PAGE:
Poetry Explorer- Classic Contemporary Poetry, ANOTHER JOURNEY FROM BETHUNE TO CUINCHY, by EDMUND CHARLES BLUNDEN



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ANOTHER JOURNEY FROM BETHUNE TO CUINCHY, by             Poet's Biography
First Line: I see you walking
Last Line: My time for trench round.
Alternate Author Name(s): Blunden, Edmund
Subject(s): World War I; First World War


I SEE you walking
To a pale petalled sky,
And the green silent water
Is resting there by;
It seems like bold madness
But that "you" is I.

I long to interpret
That voice of a bell
So silver and simple,
Like a wood-dove-egg shell,
On the bank where you are walking --
It was I heard it well.

At the lock the sky bubbles
Are dancing and dying,
Some the smallest of pearls,
Some moons, and all flying,
Returning, and melting --
You watched them, half-crying.

This is Marie-Louise,
You need not have told me --
I remember her eyes
And the Cognac she sold me --
It is you that are sipping it;
Even so she cajoled me.

Her roof and her windows
Were nothing too sound,
And here and there holes
Some forty feet round
(Antiquer than Homer)
Encipher the ground.

Do you jib at my tenses?
Who's who? you or I?
Do you own Bethune
And that grave eastward sky?
Bethune is miles off now,
'Ware wire and don't die.

The telegraph posts
Have revolted at last,
And old Perpendicular
Leans to the blast,
The rigging hangs ragging
From each plunging mast.

What else would you fancy,
For here it is war?
My thanks, young upstart,
I've been here before --
I know this Division,
And hate this damned Corps.

"Kingsclere" hath its flowers,
And piano to boot;
The coolest of cellars,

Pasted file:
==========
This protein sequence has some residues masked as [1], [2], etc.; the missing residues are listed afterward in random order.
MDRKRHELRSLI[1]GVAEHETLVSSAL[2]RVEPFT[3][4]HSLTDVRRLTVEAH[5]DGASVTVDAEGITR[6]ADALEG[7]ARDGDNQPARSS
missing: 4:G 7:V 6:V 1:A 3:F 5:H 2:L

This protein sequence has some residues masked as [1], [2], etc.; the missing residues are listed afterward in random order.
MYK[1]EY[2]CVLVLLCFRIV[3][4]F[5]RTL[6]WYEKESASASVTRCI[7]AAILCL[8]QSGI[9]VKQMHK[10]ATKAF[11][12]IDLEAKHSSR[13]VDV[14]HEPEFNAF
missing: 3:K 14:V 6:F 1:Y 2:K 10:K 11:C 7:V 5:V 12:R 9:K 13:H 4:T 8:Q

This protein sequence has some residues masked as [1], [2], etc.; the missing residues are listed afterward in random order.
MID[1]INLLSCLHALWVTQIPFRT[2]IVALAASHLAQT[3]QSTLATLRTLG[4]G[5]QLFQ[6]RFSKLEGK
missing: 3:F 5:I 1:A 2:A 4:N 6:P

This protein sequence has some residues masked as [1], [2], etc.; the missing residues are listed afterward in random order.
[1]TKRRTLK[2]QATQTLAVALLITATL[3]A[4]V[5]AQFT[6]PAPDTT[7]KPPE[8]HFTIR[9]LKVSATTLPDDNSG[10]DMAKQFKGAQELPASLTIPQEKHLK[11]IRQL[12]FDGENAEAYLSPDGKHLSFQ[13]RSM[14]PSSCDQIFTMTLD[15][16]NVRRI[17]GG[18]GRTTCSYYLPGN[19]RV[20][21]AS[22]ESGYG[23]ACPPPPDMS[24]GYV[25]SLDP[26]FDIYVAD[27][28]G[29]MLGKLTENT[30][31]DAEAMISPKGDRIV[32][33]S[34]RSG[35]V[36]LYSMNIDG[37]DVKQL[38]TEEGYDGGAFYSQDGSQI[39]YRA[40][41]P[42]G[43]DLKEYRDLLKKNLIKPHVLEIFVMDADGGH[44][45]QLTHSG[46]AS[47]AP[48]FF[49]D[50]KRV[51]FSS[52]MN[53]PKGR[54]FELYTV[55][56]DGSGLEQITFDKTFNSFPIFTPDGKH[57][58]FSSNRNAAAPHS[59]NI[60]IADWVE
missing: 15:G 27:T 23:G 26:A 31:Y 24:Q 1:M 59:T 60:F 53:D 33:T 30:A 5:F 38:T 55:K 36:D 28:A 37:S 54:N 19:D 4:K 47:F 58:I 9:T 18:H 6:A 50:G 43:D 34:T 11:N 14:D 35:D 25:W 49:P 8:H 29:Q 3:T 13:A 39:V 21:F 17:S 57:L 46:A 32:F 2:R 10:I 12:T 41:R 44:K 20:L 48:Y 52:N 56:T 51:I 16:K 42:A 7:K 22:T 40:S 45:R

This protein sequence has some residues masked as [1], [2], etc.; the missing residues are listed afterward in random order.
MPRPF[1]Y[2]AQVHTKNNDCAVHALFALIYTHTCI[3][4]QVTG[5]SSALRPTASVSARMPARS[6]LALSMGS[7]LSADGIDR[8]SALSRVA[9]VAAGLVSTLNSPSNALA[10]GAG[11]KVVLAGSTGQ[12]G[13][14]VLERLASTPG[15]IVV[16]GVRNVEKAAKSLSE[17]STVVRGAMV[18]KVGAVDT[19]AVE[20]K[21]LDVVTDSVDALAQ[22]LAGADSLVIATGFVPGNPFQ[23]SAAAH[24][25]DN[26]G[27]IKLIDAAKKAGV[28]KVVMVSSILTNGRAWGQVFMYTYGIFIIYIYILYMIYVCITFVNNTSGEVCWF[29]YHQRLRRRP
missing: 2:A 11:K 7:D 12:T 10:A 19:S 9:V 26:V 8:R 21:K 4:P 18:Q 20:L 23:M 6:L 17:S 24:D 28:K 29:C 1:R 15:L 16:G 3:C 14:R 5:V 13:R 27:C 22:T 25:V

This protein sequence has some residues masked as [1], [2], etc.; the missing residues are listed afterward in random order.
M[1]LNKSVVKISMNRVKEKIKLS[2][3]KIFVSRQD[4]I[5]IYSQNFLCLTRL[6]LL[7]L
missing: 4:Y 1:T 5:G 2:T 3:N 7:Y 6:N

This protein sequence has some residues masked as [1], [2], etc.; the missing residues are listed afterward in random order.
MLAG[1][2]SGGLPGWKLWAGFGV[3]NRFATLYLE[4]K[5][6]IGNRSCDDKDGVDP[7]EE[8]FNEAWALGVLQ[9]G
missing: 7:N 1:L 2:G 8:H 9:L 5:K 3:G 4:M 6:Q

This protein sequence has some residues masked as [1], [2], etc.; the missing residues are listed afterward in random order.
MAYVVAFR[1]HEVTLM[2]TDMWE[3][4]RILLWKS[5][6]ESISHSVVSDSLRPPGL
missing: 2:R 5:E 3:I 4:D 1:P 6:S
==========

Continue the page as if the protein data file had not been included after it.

-- Your finest salute!
You fraudulent wretch --
You appalling recruit!

O haste, for the darnel
Hangs over the trench,
As yellow as the powder
Which kills with a stench!
Shall you go or I go?
O I'll go -- don't mench!

But both of us slither
Between the mossed banks,
And through thirsty chalk
Where the red-hatted cranks
Have fixed a portcullis
With notice-board -- thanks!

A mad world, my masters!
Whose masters? my lad,
If you are not I,
It is I who am mad;
Let's report to the company,
Your mess, egad.

Well, now sir (though lime juice
Is nothing to aid),
This young fellow met me,
And kindly essayed
To guide me -- but now it seems
I am betrayed.

He says he is I,
And that I am not he;
But the same omened sky
Led us both, we agree, --
If we cannot commingle,
Pray take him and me.

For where the numb listener
Lies in the dagged weed,
I'll see your word law,
And this youth has agreed
To let me use his name --
Take the will for the deed.

And what if the whistle
Of the far-away train
Come moan-like through mist
Over Coldstream Lane,
Come mocking old love
Into waking again?

And the thinkings of life,
Whether those of thy blood,
Or the manifold soul
Of field and of flood --
What if they come to you
Bombed in the mud?

Well, now as afore
I should wince so, no doubt,
And still to my star
I should cling, all about,
And muddy one midnight
We all will march out.

-- Sir, this man may talk,
But he surely omits
That a crump any moment
May blow us to bits;
On this rock his identity-
Argument splits.

I see him walking
In a golden-green ground,
Where pinafored babies
And skylarks abound,
But that's his own business.
My time for trench round.





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